Keeping the Beat Alive: An Argument for Annual Agency Funded Cardiac Screening for all Current and Honorably Retired Law Enforcement Officers




Thyssen, Jared

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Law Enforcement Management Institute of Texas (LEMIT)


Cardiovascular disease, to include instances of myocardial infarctions (more commonly known as a “Heart Attack”) has consistently been one of the leading causes of death. In 2017 alone, heart disease accounted for 165 per 100,000 deaths to the general public in the United States (Murphy, Xu, Kochanek & Arias, 2018). In both 2017 and 2016 heart disease was the leading cause of death in the United States (Murphy, Xu, Kochanek & Arias, 2018). While images in the public attempt to portray police officers as public servants who are frequently healthy and in tip top shape so they can execute their duties with the upmost precision, studies show that quite the opposite is true. Police officers frequently display higher rates of obesity, stress and cardiovascular disease to include hypertension and the experience of heart attacks when compared with the general public. Police officers also display a higher mortality rate earlier in life associated with complications from some of these disorders. Studies have argued that the rigors of police work could be to blame for these disparities. Because of the disparity between civilian and law enforcement officer mortality rates, law enforcement agencies should fully fund annual cardiac wellness screenings for all current and honorably retired officers in an effort to address these issues.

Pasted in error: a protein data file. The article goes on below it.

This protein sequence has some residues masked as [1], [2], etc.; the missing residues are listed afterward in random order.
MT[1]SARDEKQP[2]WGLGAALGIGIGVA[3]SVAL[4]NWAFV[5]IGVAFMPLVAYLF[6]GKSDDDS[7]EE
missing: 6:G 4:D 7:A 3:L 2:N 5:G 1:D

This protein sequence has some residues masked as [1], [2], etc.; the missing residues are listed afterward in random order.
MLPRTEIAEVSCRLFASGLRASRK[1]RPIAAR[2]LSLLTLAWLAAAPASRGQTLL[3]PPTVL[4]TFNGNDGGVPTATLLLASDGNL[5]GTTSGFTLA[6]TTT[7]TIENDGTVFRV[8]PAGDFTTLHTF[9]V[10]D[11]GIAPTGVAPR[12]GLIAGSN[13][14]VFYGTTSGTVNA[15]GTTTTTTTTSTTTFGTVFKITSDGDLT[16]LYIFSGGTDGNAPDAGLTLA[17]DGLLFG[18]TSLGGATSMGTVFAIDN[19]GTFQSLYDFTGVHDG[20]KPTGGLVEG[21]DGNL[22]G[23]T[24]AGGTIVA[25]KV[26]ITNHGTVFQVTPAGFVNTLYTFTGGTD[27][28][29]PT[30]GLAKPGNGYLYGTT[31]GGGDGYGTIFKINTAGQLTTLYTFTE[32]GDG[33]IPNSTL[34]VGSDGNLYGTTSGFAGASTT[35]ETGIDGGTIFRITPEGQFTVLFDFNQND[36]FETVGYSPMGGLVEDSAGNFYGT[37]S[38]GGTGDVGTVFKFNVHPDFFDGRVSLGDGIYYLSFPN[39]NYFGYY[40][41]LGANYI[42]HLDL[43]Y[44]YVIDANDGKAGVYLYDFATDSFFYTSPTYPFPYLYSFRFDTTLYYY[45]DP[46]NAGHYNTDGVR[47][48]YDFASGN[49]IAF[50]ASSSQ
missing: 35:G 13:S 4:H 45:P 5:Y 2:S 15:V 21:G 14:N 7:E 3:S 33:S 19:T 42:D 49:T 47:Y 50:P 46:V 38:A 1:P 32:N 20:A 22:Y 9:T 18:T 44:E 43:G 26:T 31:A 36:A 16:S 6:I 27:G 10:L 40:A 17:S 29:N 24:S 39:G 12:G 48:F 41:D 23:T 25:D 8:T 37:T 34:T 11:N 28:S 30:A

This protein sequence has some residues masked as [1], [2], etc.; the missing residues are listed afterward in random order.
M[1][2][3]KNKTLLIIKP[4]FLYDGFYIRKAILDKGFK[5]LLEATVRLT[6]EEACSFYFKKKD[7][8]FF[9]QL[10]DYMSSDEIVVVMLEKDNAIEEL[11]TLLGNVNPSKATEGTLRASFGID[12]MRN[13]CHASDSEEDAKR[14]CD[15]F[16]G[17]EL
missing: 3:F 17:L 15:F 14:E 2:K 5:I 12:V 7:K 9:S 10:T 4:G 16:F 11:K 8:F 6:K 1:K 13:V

Police--Health and Hygiene